|Kitab-ul-Taqdeer (Book of Destiny)|
Review: New Times, Rawalpindi, 27th June 1972.
If Iqbal has had any successor on the intellectual plane, it is undoubtedly Allama Ghulam Ahmad Parwez. What the great poet-philosopher had to say pithily and almost aphoristically, Parwez has expatiated upon, writing as eloquently as Abu-ul-Kalam Azad and documenting it as authentically as Maulana Suleman Nadvi. That is, however, true only so far as the style goes. Analytically he has no compeer amongst the modern writers on Islam. One is simply staggered with the inexhaustibility of his erudition which spans all the gamut of human knowledge; philosophy, science, anthropology, history, philology, economics and other fields of research. Allama Parwez is surely one of the most learned men of our times. But he is not a mere walking encyclopaedia. All this equipment of his is there in an ordered, systematic form; streamlined, so to say according to a highly sophisticated point of view which is derived from the Holy Quran. Allama Ghulam Ahmad Parwez is the Hazrat Shah Waliullah of our age.
In this book he has tried to tackle according to the same light the problem of human freedom. This is one of those ultimate questions which have interested men in all climes. Parwez sides with the upholders of Free Will. Man may be determined as a product of nature but since he is a member of human society, he has to be treated as free agent. It is Free Will that, according to Parwez, distinguishes man from the rest of nature. His second point is that God, in His mercy, has furnished man with some guiding principles to conduct himself responsibly further. These principles or values are enshrined in the Holy Quran. Since the most important of all the attributes of God is His "rububiyet" or sustainership, only that man or group of men acts in accordance with the divine plan who exemplifies it in its life.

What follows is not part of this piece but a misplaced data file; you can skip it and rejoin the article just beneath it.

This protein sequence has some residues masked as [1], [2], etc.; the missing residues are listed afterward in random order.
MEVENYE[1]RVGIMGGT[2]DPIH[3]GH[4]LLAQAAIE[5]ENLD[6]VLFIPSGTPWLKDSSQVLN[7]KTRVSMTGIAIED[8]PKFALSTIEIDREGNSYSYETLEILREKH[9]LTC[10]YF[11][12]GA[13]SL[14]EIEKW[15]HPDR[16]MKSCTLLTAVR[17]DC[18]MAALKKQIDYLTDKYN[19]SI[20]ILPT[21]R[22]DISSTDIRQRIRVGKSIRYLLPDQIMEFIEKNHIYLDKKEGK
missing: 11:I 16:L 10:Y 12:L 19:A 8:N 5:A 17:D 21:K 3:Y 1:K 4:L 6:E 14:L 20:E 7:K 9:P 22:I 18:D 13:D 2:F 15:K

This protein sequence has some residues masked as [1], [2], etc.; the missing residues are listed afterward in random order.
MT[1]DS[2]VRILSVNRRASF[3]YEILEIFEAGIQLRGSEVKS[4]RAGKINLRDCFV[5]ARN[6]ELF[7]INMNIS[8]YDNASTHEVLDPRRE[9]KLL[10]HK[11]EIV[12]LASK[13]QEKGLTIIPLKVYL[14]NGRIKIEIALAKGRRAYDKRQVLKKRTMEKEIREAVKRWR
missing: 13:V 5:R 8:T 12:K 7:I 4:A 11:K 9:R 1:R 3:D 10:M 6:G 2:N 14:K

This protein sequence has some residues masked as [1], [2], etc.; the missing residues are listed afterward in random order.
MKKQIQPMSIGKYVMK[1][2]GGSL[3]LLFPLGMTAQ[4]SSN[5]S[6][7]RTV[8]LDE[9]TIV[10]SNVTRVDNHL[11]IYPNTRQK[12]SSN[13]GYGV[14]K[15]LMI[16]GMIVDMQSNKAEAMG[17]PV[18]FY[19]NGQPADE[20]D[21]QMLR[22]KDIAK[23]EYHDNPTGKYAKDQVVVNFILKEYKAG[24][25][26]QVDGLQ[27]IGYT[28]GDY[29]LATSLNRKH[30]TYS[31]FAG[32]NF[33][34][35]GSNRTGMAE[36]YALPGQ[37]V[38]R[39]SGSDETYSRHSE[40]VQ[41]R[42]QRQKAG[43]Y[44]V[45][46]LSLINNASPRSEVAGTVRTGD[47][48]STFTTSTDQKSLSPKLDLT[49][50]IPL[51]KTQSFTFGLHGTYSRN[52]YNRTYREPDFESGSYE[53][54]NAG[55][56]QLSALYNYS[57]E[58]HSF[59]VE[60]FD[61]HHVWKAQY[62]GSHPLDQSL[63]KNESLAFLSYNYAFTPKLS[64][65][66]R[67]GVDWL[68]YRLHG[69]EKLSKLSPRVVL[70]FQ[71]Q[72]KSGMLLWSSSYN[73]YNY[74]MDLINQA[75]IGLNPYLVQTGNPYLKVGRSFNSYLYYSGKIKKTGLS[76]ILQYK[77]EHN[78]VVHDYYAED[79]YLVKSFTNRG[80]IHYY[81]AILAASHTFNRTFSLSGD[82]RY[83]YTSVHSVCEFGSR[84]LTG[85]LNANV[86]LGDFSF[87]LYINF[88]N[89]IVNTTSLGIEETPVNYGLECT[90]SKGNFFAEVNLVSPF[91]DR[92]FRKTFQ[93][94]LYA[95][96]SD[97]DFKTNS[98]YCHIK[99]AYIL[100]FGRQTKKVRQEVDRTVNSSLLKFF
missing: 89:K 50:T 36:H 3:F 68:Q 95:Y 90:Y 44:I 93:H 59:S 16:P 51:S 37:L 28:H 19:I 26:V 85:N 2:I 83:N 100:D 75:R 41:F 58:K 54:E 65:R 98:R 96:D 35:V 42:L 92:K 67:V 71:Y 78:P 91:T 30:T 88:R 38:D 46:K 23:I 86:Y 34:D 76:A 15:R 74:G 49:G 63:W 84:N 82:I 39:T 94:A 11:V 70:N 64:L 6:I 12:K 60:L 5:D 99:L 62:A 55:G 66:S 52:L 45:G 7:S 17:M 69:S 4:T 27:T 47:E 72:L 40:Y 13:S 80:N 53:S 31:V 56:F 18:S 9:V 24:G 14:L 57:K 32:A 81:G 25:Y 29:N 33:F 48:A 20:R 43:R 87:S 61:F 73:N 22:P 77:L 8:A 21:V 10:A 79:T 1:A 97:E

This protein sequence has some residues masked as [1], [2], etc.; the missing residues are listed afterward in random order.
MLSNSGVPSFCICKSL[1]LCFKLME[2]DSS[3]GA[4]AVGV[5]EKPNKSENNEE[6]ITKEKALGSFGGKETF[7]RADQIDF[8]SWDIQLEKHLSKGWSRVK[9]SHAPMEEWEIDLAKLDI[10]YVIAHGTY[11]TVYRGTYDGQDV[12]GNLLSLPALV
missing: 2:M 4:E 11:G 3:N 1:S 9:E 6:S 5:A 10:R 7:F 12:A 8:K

Parwez, a firm believer in the laws of nature and their uniformity laughs to scorn at all those who neglect them. For him Freedom lies in subservience to them. He must manipulate them to attain his ends which must always be directed at the welfare of mankind. It is a bold doctrine. It holds man responsible for whatever goes on in the world. His accountability is, as it were, of a primordial order. This is so because he does not have to discover his values step by step; they have been God-given through the ages, God, in conformity with this line of thought and also according to Iqbal's teachings, is not an autocrat. This, of course, He is in the alam-i-amar, that is, He is free to create anything He might like, but once His creations have made their appearance on the stage, they have to follow certain rules. This goes on automatically in the realm of nature. With man it is different. He can judge the right from the wrong. Parwez's special emphasis is on this: if man is to go about blessed, he must exercise his judgement in strict conformance with the Quran because no where else are His commands to be found in an unadulterated form. Parwez has tried to prove this proposition convincingly in volume after volume of first-rate mature scholarship.